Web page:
Street Rod (video game)

From Wikipedia, the free encyclopedia
  (Redirected from Street Rod)
Jump to navigation Jump to search
Street Rod
Developer(s)P.Z.Karen Co. Development Group
Logical Design Works
Publisher(s)California Dreams
Platform(s)Amiga, Commodore 64, MS-DOS

Street Rod is a racing video game developed by P.Z.Karen Co. Development Group and Logical Design Works, based on an original concept by Magic Partners and published by California Dreams for Amiga, Commodore 64 and MS-DOS. Street Rod exclusively featured Hot Rods, and early American Muscle Cars, specifically those from GM, Ford, and Chrysler. In December 2012, MK Consultancy, from the Netherlands, acquired the copyright ownership of the Street Rod games[citation needed] and re-released Street Rod as freeware in 2014.[1] Street Rod SE, an updated version which includes all of the vehicles from the Car Data Disk, was also released as freeware in 2014.


Street Rod was released in 1989 and takes place in the year 1963. Equipped with a garage and a small amount of cash ($750), you buy a used car from the classifieds in a newspaper and embark on a journey to rise through the ranks by winning races against other racers. Using money you earn through races, you can modify your car and winning enough races earns you the right to challenge The King for his position.


The player starts off on the garage, where cars and parts may be purchased from the newspaper. New parts that are purchased must be installed by the player by entering the hood of or going under the car and then removing a series of screws to remove parts of the engine and transmission. Then, these parts must be re-installed in order and the bolts replaced, otherwise the car will be undrivable. To install tires, the car must be jacked up. While racing, the car will eventually run out of fuel, which the player must obtain from the gas station.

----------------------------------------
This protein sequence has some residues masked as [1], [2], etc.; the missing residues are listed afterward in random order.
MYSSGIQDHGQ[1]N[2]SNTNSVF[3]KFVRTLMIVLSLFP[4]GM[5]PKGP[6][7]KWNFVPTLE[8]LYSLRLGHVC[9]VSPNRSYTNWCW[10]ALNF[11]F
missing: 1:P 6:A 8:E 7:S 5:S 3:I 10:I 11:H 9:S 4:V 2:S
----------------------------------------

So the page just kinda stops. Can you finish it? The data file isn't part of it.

The player will proceed from the garage to the local diner in order to find some competition to race. Races take place on either a dragstrip (drag race option) or an open country road. Wagers on the drag races can be set from "Just for kicks!" (no wager) to $10 and $50. On the road race wagers can be set from $25 to $100 and "pink slips" (the winner receives the loser's car). When the race starts, the player must wait for a signal to be given to go or else they forfeit the race.

If the player's car doesn't have an automatic transmission, they can either "drop their transmission" during the race if they keep accelerator pressed while shifting gears, or blow the engine if the tachometer dial is in the red zone for too much. In either case, the player would lose the bet they made and would be transported back to the garage, where they have to get new parts for their car.

If the player crashes their car during the race, they can get the car fixed for a fee, or have it scrapped and receive the scrap value. However, if they get involved in a serious crash or the car has already been repaired several times before, they are only able to receive the car's scrap value. During the road race the player would occasionally also get chased by police. If the player attempts to evade the police and keeps speeding, they will be fined $75 if caught. If the player slows down, they will be fined $20. Either instance results in the race being forfeited. If the player can't afford to pay the fine, they will be sent to prison.

If the player doesn't have a car and their amount of money is not enough to buy the cheapest car, the game is over.

The challenge is to beat The King in a road race. If you win, you get the King's car and girlfriend, and you become the new King.


Computer Gaming World stated that "the designers of Street Rod have a lot to be proud of ... this game can be recommended for lovers of this era of Americana".[2]


Street Rod 2 was released in 1991. The game takes place in the year 1969.


  1. ^ street-rod-and-street-rod-2-no-longer-abandonware on
  2. ^ Wilson, David M. (November 1990). "How I Spent My Summer Vacation / California Dreams' Street Rod". Computer Gaming World. p. 59. Retrieved 16 November 2013.

External links[edit]